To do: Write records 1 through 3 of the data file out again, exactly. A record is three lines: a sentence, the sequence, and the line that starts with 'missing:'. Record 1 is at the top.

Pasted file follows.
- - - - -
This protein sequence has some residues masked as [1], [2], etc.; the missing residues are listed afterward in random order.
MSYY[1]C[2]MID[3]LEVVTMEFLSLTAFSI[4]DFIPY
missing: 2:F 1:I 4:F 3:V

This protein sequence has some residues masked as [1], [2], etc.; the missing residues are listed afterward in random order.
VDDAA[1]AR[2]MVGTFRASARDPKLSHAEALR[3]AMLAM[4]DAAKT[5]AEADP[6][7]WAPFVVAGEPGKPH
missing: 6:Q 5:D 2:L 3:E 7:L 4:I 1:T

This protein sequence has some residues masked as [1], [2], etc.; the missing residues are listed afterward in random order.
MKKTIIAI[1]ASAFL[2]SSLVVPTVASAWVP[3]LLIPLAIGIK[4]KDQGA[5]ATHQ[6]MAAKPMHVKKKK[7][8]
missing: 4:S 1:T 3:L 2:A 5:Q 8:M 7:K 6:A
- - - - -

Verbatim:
This protein sequence has some residues masked as [1], [2], etc.; the missing residues are listed afterward in random order.
MSYY[1]C[2]MID[3]LEVVTMEFLSLTAFSI[4]DFIPY
missing: 2:F 1:I 4:F 3:V

This protein sequence has some residues masked as [1], [2], etc.; the missing residues are listed afterward in random order.
VDDAA[1]AR[2]MVGTFRASARDPKLSHAEALR[3]AMLAM[4]DAAKT[5]AEADP[6][7]WAPFVVAGEPGKPH
missing: 6:Q 5:D 2:L 3:E 7:L 4:I 1:T

This protein sequence has some residues masked as [1], [2], etc.; the missing residues are listed afterward in random order.
MKKTIIAI[1]ASAFL[2]SSLVVPTVASAWVP[3]LLIPLAIGIK[4]KDQGA[5]ATHQ[6]MAAKPMHVKKKK[7][8]
missing: 4:S 1:T 3:L 2:A 5:Q 8:M 7:K 6:A